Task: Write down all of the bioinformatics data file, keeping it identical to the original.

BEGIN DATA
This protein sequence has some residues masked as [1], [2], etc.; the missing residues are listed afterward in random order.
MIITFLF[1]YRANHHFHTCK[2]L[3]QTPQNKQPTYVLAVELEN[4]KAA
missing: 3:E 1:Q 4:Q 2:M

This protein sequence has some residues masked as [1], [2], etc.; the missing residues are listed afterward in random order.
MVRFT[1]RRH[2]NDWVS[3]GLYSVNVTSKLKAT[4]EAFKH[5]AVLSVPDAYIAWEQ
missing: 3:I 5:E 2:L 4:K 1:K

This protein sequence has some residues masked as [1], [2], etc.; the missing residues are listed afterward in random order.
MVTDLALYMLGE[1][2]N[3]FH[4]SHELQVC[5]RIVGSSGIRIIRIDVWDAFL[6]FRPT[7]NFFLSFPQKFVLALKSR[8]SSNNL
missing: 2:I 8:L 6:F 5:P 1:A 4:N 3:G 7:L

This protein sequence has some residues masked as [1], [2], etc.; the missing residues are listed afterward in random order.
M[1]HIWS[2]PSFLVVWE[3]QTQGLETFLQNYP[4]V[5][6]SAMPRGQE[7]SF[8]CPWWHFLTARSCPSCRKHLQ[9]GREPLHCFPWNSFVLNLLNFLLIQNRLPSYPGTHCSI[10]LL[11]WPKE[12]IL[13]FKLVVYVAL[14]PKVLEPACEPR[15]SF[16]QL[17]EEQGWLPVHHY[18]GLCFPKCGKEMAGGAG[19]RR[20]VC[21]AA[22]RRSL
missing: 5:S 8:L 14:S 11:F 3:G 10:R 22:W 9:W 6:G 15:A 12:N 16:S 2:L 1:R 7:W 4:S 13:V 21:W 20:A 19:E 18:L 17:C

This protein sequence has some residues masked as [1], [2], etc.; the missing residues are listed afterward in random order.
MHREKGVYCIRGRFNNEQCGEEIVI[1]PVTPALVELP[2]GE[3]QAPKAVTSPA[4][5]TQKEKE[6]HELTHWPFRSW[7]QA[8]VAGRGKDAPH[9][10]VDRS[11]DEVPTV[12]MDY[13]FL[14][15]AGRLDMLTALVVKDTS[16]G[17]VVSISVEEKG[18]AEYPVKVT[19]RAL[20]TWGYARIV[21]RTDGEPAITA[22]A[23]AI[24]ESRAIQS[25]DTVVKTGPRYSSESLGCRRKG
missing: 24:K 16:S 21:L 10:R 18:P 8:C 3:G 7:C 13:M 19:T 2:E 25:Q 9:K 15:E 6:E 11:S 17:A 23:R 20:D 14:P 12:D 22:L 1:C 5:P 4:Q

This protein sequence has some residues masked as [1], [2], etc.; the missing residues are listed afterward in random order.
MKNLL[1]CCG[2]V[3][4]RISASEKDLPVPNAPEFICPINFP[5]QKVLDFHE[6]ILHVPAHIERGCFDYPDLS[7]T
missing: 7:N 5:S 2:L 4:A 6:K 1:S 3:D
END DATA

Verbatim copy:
This protein sequence has some residues masked as [1], [2], etc.; the missing residues are listed afterward in random order.
MIITFLF[1]YRANHHFHTCK[2]L[3]QTPQNKQPTYVLAVELEN[4]KAA
missing: 3:E 1:Q 4:Q 2:M

This protein sequence has some residues masked as [1], [2], etc.; the missing residues are listed afterward in random order.
MVRFT[1]RRH[2]NDWVS[3]GLYSVNVTSKLKAT[4]EAFKH[5]AVLSVPDAYIAWEQ
missing: 3:I 5:E 2:L 4:K 1:K

This protein sequence has some residues masked as [1], [2], etc.; the missing residues are listed afterward in random order.
MVTDLALYMLGE[1][2]N[3]FH[4]SHELQVC[5]RIVGSSGIRIIRIDVWDAFL[6]FRPT[7]NFFLSFPQKFVLALKSR[8]SSNNL
missing: 2:I 8:L 6:F 5:P 1:A 4:N 3:G 7:L

This protein sequence has some residues masked as [1], [2], etc.; the missing residues are listed afterward in random order.
M[1]HIWS[2]PSFLVVWE[3]QTQGLETFLQNYP[4]V[5][6]SAMPRGQE[7]SF[8]CPWWHFLTARSCPSCRKHLQ[9]GREPLHCFPWNSFVLNLLNFLLIQNRLPSYPGTHCSI[10]LL[11]WPKE[12]IL[13]FKLVVYVAL[14]PKVLEPACEPR[15]SF[16]QL[17]EEQGWLPVHHY[18]GLCFPKCGKEMAGGAG[19]RR[20]VC[21]AA[22]RRSL
missing: 5:S 8:L 14:S 11:F 3:G 10:R 22:W 9:W 6:G 15:A 12:N 16:S 2:L 1:R 7:W 4:S 13:V 21:W 20:A 19:E 18:L 17:C

This protein sequence has some residues masked as [1], [2], etc.; the missing residues are listed afterward in random order.
MHREKGVYCIRGRFNNEQCGEEIVI[1]PVTPALVELP[2]GE[3]QAPKAVTSPA[4][5]TQKEKE[6]HELTHWPFRSW[7]QA[8]VAGRGKDAPH[9][10]VDRS[11]DEVPTV[12]MDY[13]FL[14][15]AGRLDMLTALVVKDTS[16]G[17]VVSISVEEKG[18]AEYPVKVT[19]RAL[20]TWGYARIV[21]RTDGEPAITA[22]A[23]AI[24]ESRAIQS[25]DTVVKTGPRYSSESLGCRRKG
missing: 24:K 16:S 21:L 10:R 18:P 8:C 3:G 7:C 13:M 19:T 2:E 25:Q 9:K 15:E 6:E 11:S 17:A 23:R 20:D 14:P 12:D 22:L 1:C 5:P 4:Q

This protein sequence has some residues masked as [1], [2], etc.; the missing residues are listed afterward in random order.
MKNLL[1]CCG[2]V[3][4]RISASEKDLPVPNAPEFICPINFP[5]QKVLDFHE[6]ILHVPAHIERGCFDYPDLS[7]T
missing: 7:N 5:S 2:L 4:A 6:K 1:S 3:D